The express obligation to act in good faith forms part of the New Code.7 Parties to a franchise agreement are required to act in accordance with the obligation of good faith in respect of any matters arising under or in relation to the franchise agreement and the New Code. Unlike the Exposure Draft, the New Code does not expressly define 'acting in good faith', leaving it to the unwritten law. However, 'whether the party acted honestly and not arbitrarily', and 'whether the party cooperated to achieve the purposes of the agreement' remain factors a court may take into account. The Explanatory Statement makes clear that the obligation is intended to 'provide a flexible mechanism for addressing opportunistic and unfair conduct in franchising' which does not have to meet the high threshold of misleading or deceptive conduct, or unconscionable conduct.8
The disclosure obligations imposed on franchisors by the New Code are as expected. Disclosure documents, which only need to be updated from 31 October 2015,9 will follow a new format. Simplifying the process of creating a disclosure document, only items relevant to the particular franchise have to be included in the body of the document and there is no need to cross-reference sections of the agreement.10 Master franchisors have been relieved of the need to provide disclosure documents to sub-franchisees.11 However, new categories of disclosure, particularly whether online sales by the franchisor or franchisee will be permitted, have been included.12 Franchisors must provide a generic information statement. This is in standard form and explains the risks and rewards of franchising.13 An information statement does not need to be provided to every person inquiring about the franchised business, but the obligation is triggered once a formal application or expression of interest is received.14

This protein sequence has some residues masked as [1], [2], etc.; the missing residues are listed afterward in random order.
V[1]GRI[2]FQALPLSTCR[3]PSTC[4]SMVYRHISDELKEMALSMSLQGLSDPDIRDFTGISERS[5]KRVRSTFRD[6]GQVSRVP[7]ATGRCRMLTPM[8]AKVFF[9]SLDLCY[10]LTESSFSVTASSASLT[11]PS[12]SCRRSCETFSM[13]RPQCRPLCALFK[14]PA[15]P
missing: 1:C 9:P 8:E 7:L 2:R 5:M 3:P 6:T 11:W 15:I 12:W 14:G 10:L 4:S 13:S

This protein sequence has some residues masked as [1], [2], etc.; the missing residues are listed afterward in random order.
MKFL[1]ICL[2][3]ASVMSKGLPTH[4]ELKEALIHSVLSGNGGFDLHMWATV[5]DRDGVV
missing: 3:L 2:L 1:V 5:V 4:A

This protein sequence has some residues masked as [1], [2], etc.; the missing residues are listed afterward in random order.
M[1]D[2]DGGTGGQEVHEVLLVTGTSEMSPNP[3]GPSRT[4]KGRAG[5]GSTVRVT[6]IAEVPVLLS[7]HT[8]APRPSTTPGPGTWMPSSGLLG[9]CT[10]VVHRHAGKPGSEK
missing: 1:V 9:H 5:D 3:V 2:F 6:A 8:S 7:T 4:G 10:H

Contributions to marketing and advertising funds must now be kept in a separate bank account by the franchisor (although not a trust account, as contemplated in the Exposure Draft).15 When franchisees are required to pay money into a marketing or cooperative fund, the franchisor still has the obligation to prepare detailed annual financial statements relating to the fund within four months after the end of the financial year unless 75 per cent of the franchisees vote otherwise.16 Franchisors are required to contribute to the marketing or advertising fund on the same basis as any other franchisee if they themselves operate a franchised business.17 Restrictions are also in place which limit the ability of franchisors to require significant capital expenditure by franchisees during the term of the franchise agreement.18